The other relevant rhetorical appeal in King’s letter is the use of ethos, which stands for character in the Greek society. It is founded on the principle that the construction of an argument is motivated by the need to focus the attention of the reader on the trustworthiness of the debate or issues in question. There are two ways in which Kind utilizes this approach with the most apparent one being the appeal to character. The appeal to character is principled on the foundation of establishing authority by making reference to respected people who have had their opinion of the subject. King states that “Just as Socrates felt that it was necessary to create a tension in the mind so that individuals could rise from the bondage of myths and half-truths to the unfettered realm of creative analysis and objective appraisal, we must see the need of having nonviolent gadflies” (2). The author convinces the reader by reminding them that the statements have even been approved by renowned authors, experts or thinkers and in the process there is fairness in opinion. The use of ethos also takes the form of the appeal to credibility as described in the statement “For years now I have heard the word wait (King 3).” It implies that there is a connection because he has had to wait before making the conclusion that there is a need for change in the social environment.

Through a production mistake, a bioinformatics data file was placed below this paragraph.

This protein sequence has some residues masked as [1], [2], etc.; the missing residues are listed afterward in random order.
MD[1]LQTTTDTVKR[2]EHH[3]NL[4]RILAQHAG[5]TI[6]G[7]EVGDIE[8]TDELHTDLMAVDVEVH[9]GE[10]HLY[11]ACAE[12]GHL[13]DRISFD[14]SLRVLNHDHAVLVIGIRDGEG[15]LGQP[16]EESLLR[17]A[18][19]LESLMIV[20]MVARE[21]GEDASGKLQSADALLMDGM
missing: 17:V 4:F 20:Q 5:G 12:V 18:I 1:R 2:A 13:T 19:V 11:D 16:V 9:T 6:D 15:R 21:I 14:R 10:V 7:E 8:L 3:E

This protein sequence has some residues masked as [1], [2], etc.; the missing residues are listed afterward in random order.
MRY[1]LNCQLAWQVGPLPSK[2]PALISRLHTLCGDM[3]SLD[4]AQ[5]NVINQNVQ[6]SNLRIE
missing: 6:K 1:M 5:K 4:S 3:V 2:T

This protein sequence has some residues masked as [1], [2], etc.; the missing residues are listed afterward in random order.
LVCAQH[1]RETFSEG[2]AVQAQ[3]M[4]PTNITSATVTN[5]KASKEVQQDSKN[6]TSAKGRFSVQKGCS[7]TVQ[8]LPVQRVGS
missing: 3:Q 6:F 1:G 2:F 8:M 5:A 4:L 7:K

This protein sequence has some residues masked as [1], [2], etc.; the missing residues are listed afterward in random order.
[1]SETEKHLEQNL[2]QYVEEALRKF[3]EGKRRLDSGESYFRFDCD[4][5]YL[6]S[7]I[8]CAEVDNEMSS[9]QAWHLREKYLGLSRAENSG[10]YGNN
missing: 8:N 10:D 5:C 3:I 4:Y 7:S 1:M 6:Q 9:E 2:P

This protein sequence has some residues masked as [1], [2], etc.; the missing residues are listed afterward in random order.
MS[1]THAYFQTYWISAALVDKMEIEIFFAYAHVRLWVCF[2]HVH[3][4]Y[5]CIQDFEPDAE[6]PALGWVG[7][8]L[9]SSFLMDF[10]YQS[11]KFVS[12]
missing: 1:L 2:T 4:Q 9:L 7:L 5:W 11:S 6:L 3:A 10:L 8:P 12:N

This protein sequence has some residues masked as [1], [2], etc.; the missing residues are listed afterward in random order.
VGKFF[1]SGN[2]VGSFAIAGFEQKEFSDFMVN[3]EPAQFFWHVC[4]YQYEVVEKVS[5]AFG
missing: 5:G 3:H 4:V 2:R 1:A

It is also worth highlighting that in making the religious leaders realize their mistake, King considers the use of emotions to convince the reader. The use of sympathetic imagination is a central foundation for many successful debaters and speakers because it involving affirming a claim by invoking someone’s feelings, values, and beliefs (I.S.U. Writing Center 1). It is thus intended to make the reader feel sympathetic for the speaker while he expresses the ordeal they have undergone in justifying the statement. In the letter, there are many instances in which the expression of this concept becomes actual as King sought to convince the reader to reason based on the sufferings that were apparent in Birmingham. For example, King asserts that “One is a force of complacency made up of Negroes who, as a result of long years of oppression, have been so completely drained of self-respect and a sense of "somebodyness" that they have adjusted to segregation” (4). The impression that is intended is that the author creates a somber mood for the reader and ensures that they can relate to why there is a need for change from the oppressive state to a more accommodative society. It thus means that King successful manages to convince the reader to think that the subject of oppression is rampant as he explains why the nine criticisms he is accused of are not valid.